Radio Evidence of a Minor Merger in The Shapley Supercluster
A group of astronomers led by the Italian National Institute of Astrophysics with contributions from the Argelander Institute for Astronomy (AIfA) at the University of Bonn has conducted a multi-frequency and multi-band study of the Shapley Supercluster, where the formation of large structures is ongoing at the present cosmological age. Radio astronomers have Discovered a radio emission that acts as a "bridge" between a cluster of galaxie and a group of galaxies. The latter recently collided with the cluster like a gian bullet that triggered the emission. The observations, reported in an AstronomY & Astrophysics article, were carried out with the Australian ASKAP radio telescope, the South African MeerKAT radio telescope, and the Indian GianT Metrewave Radio Telescope (GMRT). Optical data collected with ESO's Vlt Surve Telescope (VST) and X-ray data from ESA's XMM-Newton space telescope completed the study.
Tiziana Venturi, Director of the INAF’s Radio Astronomy Institute and lead author of the article, explains: "This exceptional emission finally allows us to study the regions between clusters of galaxies, the ideal environments to look for traces of interaction between these structures. In the study, we also report the discovery of another couple of objects - a very peculiar head-tail radio galaxy and a ram-pressure stripped spiral galaxy, whose origin is traced back to the same collision phenomenon that generated the emission on the megaparsec scale". The emission is extremely weak and difficult to detect; it extends on the scale of millions of light-years, and it takes the form of an arc and a filament.
The Shapley Supercluster is the largest in the local Universe. It covers a large area of the southern hemisphere sky 600 million light-years from the Milky Way in the Centaurus constellation. As a result, the region hosts a large number of clusters and groups of galaxies, which allows an in-depth study of the role of the environment on the evolution of galaxies and on the thermal (gas) and non-thermal (radio emission and magnetic fields) components that make up the clusters of galaxies.
This region sparked the interest of radio astronomers in the 1990s. However, before the advent of ASKAP and MeerKAT (the two precursors of the SKA project, respectively managed by Australia's national science agency, CSIRO, and by the South African Radio Astronomy Observatory), it has been impossible to undertake the study which led to these results, due to the lack of interferometers with the adequate sensitivity in the Southern Hemisphere. Venturi adds: “Finally, ASKAP and MeerKAT have allowed us to access the Shapley Concentration with the resolution and sensitivity appropriate to the study we have always had in mind. The synergy between the very high-quality radio data and other X ray and optical data belonging to the team allowed a very detailed study.”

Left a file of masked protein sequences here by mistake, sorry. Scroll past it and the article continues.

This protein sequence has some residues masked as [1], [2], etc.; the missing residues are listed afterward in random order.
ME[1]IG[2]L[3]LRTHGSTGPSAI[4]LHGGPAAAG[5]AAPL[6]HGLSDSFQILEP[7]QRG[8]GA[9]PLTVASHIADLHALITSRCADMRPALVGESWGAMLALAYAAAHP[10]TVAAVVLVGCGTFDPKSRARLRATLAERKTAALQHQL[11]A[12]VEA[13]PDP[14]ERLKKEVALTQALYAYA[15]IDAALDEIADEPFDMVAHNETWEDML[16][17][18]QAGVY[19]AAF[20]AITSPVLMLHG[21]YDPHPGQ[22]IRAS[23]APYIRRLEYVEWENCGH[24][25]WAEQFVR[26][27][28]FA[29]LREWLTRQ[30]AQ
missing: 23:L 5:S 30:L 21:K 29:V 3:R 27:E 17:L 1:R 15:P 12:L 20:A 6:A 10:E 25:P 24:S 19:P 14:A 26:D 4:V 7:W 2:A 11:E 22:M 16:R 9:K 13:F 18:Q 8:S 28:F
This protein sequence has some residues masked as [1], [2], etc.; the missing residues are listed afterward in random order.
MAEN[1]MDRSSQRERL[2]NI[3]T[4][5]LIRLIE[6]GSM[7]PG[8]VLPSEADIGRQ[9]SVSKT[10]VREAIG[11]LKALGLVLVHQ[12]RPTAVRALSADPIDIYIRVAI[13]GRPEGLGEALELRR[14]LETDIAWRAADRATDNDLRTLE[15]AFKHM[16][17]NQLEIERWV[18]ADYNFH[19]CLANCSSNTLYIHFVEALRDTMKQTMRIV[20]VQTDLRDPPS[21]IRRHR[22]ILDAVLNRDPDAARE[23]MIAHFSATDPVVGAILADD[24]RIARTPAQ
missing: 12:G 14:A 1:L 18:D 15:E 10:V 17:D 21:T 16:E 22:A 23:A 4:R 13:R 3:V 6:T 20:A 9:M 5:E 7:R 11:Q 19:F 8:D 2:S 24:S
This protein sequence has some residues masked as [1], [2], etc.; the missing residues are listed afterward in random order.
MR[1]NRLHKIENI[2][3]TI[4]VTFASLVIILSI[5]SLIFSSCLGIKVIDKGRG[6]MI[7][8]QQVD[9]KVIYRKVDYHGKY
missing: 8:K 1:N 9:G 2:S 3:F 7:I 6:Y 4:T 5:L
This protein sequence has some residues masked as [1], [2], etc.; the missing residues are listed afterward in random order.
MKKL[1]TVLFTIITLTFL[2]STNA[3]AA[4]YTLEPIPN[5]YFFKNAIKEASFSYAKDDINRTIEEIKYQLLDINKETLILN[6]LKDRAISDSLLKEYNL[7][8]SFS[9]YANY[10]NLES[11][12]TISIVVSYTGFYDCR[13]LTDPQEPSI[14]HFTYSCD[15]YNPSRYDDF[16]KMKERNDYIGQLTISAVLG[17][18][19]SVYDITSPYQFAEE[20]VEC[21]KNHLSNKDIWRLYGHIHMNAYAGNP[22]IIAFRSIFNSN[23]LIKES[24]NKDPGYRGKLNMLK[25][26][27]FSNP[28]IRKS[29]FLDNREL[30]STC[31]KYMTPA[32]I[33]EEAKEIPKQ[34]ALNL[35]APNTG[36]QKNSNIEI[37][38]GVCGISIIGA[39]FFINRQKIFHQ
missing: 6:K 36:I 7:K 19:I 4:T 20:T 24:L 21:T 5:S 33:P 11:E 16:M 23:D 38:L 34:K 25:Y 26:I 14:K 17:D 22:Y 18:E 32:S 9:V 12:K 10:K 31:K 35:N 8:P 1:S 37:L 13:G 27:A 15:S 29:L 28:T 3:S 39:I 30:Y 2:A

The radio data represent the state of the art of precursors of the SKA project and provide only a first taste of the wealth of information and discoveries that will come with the SKA radio telescopes (the construction will start in 2022 in Western Australia and South Africa), as well as the complexity of the data analysis that radio astronomers will have to face soon.
“Our study" - Tiziana Venturi underlines - "originates from the curiosity to highlight the observational effects of the so-called minor merger phenomena, i.e. the formation of large structures starting from constituents of intermediate mass. The energy involved in these phenomena is lower than in the more massive brothers (the so-called major mergers). Until now, it was not clear whether scale relations between the various observational quantities would also apply to these phenomena, less striking but much more common in the Universe. However, the study has shown that these phenomena can be awe-inspiring and that they leave detectable traces on single galaxies, on clusters and groups of galaxies, even up to the regions between them."
And she concludes: "The observations confirm the expectations about the importance of SKA precursors on the understanding of the weak population of radio sources in clusters both associated with individual galaxies and associated with the intracluster and inter-cluster medium.” Thomas Reiprich from AIfA, co-author of the paper, adds that the study has also impressively demonstrated that access to data from all wavebands is required to truely see the big picture.
The results of this study are part of Radio Sky 2020, a bilateral scientific and technological cooperation project between Italy and South Africa funded by the Italian Ministry of Foreign Affairs and International Cooperation and the National Research Foundation of South Africa, which has the exploitation of the scientific potential of MeerKAT has among its main objectives.
CSIRO's ASKAP radio telescope is located on the Murchison Radio-astronomy Observatory in Western Australia. The observatory is managed by CSIRO, Australia’s national science agency, and was established with the support of the Australian and Western Australian Governments. CSIRO acknowledges the Wajarri Yamatji as the traditional owners of the observatory site.
Related journal article:
- “Radio footprints of a minor merger in the Shapley Supercluster: from supercluster to galaxy scales”, Venturi T., Giacintucci S., Merluzzi P., Bardelli S., Busarello G., Dallacasa D., Sikhosana S. P., Marvil, J., Smirnov P., Bourdin H, Mazzotta P., Rossetti M., Rudnick L., Bernardi G., Bruggen M., Carretti E., Cassano R., Di Gennaro G., Gastaldello F., Kale R., Knowles K., Koribalski B. S., Heywood I., Hopkins A.M., Norris R. P., Reiprich T. H, Tasse C., Vernstrom T., Zucca E., Bester L. H., Diego J. M., Kanapathippillai J., 2022, Astronomy & Astrophysics, arXiv:2201.04887
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